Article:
The abruptness of the final phase of this process, from the loss of 99%+ of the currency’s value and the final acceptance by virtually everyone that it was no longer money, seems immaterial to me. Sometimes beliefs are communicated very quickly. So what? Of course, the paragraph uses the weasel words “look like,” and I will grant that depending on your vantage point, it may not look like that is what is happening. But that doesn’t change the fact that that is exactly what is happening.

Yes, a dollar is money. This is a true statement. But here’s the thing: money is a concept that is fundamentally linked to value, and value is a concept that is fundamentally linked to (wait for it) subjectivity. There is no value outside of an individual’s preference for one thing over another. A dollar is money because you can use it to pay for things, and you can use it to pay for things because people value it. So to say “a dollar is money” is to say nothing more than that a dollar has subjective value to various people.

Now at this point Adam is reading this and going, “Seriously, dude? You’re going to insist that the most meaningful way to talk about money is in terms of its subjective value to hundreds of millions of individual people? You don’t see how awkward and unwieldy that is?”

So let me to clarify that no, that isn’t what I’m saying. There are certainly times when it is useful to talk about money as something that has (what I would call) objective value over and above its subjective value. I would even grant that such statements can be “true,” given a certain framework of other premises. What I object to isn’t the use of different sets of terminologies for different circumstances, but the importing of terminology from one set of circumstances to another.

As an example, consider the entire body of classical physics. No one would argue that classical physics isn’t useful. On the other hand, it also happens to be completely wrong. This isn’t an overstatement. All the physics you learned in high school has been completely debunked. Feel free to research the matter yourself. Read Feinman’s lectures if you don’t believe me.

Fortunately for aerospace engineers and the like, classical physics is still an extremely useful approximation. It’s so useful for determining behavior of the objects you’re likely to experience in your daily life, in fact, that high school physics textbooks contain such lies as Force = mass x acceleration without even an explanatory footnote. For almost all practical purposes F=ma is true.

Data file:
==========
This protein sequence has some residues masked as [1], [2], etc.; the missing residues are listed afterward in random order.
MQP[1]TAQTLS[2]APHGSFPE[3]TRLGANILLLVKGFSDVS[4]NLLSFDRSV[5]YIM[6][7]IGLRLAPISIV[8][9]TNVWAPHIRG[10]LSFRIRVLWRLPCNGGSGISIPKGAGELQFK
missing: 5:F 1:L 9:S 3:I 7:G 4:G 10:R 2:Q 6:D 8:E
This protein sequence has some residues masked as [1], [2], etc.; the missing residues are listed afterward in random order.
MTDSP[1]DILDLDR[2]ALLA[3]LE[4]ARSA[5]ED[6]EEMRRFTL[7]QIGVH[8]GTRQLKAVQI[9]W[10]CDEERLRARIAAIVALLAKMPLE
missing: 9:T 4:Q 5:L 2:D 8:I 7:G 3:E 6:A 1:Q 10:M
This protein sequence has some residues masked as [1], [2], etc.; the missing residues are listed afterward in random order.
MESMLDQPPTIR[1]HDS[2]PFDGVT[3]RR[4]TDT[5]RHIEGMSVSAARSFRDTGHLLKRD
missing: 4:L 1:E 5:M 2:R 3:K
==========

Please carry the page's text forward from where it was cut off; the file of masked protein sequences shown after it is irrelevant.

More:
The only time you’ll actually run into a problem using classical physics is when you try to explain the behavior of very small (or very large) objects. If you try to use classical physics to predict how one atom will react when struck by another atom, your prediction will be laughably, absurdly wrong. That’s because the so-called “laws of physics” that we “know to be true” don’t really kick in until you’ve got a whole bunch of atoms to work with. Sound familiar?

In essence, we have two different sets of rules for physics (although in reality classical physics is a subset of quantum physics), and you have to know when to use each one, or Very Bad Things will happen. If you prove something on the macro level with classical physics and then try to apply that knowledge to individual atoms, you will fail spectacularly. Similarly, if you’re a panelist on CNN, you can probably safely assert that the Confederate flag is racist. If you’re sipping moonshine with Jedediah the hillbilly in his cabin, you might want to consider a different approach.

Remember, the issue isn’t which approach is “correct” or “true.” The issue is which approach is more useful. If Very Bad Things start to happen, there’s a good chance you haven’t picked the most useful approach. I noted in my previous post that collectivist logic applied at the individual level results in some very troubling conclusions:

After all, if people are to the nation-state as cells are to a human being, then executing a few dissidents should bother us no more than excising a suspicious mole.

Adam’s rejoinder to this is:

First, as David Hume pointed out long ago, pointing out the consequences of a theory does not make it false.